The senior leadership team at Brighton and Hove Council, supported by strong cross-party political and corporate support, has worked effectively to improve services and moved from an ofsted rating of 'requires improvement' to 'good' in the latest inspection.
Leaders have already improved services, which has resulted in children in need of early help and children in need of protection receiving prompt and appropriate help in line with their needs.
"However, leaders are aware, through their own quality assurance monitoring, of the further work needed to improve practice for children in need," said the report. "A small number of children living in private fostering arrangements do not have an allocated social worker and some children experience delay in the pre-proceedings stage of court work."
Senior leaders have recognised deficits and have taken appropriate steps to improve the quality of commissioned return home interviews, but this work is at an early stage.
The experiences and progress of children in care and care leavers and the impact of leaders on social work practice with children and families were rated good along with the overall effectiveness while the experiences and progress of children who need help and protection requires improvement.
Social workers’ morale is high, and they enjoy working in Brighton and Hove. The decision not to use agency staff has improved children’s relationships with social workers. At the time of the inspection, vacancies in some social work pods have reduced social worker capacity, resulting in a small number of children’s cases being held by managers in two teams.
Regarding the experiences and progress of children who need help and protection, inspectors noted:
- Disabled children benefit from high-quality, responsive support.
- The multi-agency adolescent service that works with children who are hard to engage and require intensive support is an example of good practice.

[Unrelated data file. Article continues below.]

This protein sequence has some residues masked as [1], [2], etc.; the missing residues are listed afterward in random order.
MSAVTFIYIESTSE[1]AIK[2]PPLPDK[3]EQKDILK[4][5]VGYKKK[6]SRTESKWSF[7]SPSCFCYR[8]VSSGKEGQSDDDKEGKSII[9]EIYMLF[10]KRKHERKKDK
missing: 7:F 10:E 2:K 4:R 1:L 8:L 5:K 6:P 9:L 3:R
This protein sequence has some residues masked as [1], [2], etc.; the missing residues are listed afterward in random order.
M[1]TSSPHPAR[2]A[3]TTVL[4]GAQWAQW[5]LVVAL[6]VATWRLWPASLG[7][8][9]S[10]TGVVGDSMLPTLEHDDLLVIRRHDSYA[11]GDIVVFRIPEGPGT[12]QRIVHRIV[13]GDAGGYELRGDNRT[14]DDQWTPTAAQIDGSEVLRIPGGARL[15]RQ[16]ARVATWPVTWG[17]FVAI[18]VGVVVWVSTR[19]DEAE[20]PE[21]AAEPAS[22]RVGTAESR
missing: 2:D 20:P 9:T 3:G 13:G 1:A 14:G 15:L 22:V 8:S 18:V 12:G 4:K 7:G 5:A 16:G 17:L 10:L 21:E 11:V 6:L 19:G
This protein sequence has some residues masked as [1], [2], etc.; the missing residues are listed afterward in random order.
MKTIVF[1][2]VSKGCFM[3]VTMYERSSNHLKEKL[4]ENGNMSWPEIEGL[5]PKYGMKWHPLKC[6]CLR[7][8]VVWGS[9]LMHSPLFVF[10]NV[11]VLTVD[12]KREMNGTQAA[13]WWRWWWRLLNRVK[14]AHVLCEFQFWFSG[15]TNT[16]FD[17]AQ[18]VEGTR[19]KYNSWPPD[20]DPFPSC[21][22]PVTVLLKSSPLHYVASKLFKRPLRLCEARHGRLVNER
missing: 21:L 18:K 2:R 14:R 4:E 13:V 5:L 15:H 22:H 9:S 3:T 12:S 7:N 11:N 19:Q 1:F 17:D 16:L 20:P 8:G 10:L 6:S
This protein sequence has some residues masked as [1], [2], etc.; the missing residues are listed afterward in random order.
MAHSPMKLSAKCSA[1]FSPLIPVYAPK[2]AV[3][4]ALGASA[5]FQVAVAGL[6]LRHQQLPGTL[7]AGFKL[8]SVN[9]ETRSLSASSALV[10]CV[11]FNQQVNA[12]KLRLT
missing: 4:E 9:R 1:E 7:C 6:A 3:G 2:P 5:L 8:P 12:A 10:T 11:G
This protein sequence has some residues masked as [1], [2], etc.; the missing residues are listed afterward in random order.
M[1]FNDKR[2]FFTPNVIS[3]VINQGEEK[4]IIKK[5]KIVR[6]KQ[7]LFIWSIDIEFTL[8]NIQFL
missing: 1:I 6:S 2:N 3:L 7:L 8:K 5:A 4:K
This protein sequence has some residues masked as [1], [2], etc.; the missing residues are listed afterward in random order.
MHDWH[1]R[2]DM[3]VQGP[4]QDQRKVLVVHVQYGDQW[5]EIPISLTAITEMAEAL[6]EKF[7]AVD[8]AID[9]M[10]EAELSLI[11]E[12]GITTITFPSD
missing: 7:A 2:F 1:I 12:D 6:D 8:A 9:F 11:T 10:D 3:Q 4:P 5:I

- Social workers recognise contextual safeguarding risks well.
- Social workers can describe the work they do with children well. However, there is considerable variability in the quality of case recording, including recording of management oversight, across all services.
- Case supervision is variable in terms of its quality. Supervision records do not always do justice to the quality of supervision reported by social workers.
In relation to the experiences and progress of children in care and care leavers, inspectors highlighted:
- The local authority has worked tenaciously to increase the range of placement options available for children, and they benefit from living in homes that meet their needs well.
- Social workers and managers maintain a strong focus on ensuring that children experience permanence at the earliest opportunity.
- The response to unaccompanied asylum-seeking children is a strength.
- The adoption service is strong.
- The local authority is aspirational for care leavers and provides a good range of information and support to help care leavers live safe and fulfilled lives. Educational outcomes for the majority of care leavers are good.
In terms of the impact of leaders on social work practice with children and families, inspectors said:
- Since the last inspection in 2015, targeted financial investment has supported a service redesign. The new model of practice has been embedded and is resulting in greater continuity of social work relationships for children and families.
- Senior leaders have a clear understanding of the strengths and areas for further development in their services, informed by a thorough and accurate self-assessment.
- Under the leadership of the DCS, senior leaders have worked purposefully to build a skilled and stable workforce, with the majority of staff reporting manageable caseloads.
- Mature, robust relationships with partners, supported by oversight from the local safeguarding children’s board and its sub-groups, enable effective multi-agency safeguarding work.
Ofsted made a number of recommendations and said case recording, including the recording of management oversight and supervision, needs to improve to monitor children’s progress and outcomes effectively.
The response to children in need needs focus, including clear plans with appropriate actions and timescales and regular reviews through network meetings. The progression of pre-proceedings work needs to imrpove, in order to reduce unnecessary delay for children.
The response to children who go missing from home and care needs improvement, including the timeliness and recording of return home interviews to capture intelligence to inform service delivery.
Finally, the allocation of private fostering and care leaver cases to workers needs to improve to allow timely statutory checks and regular visits and contact, in order to ensure that children live in safe arrangements to meet their needs.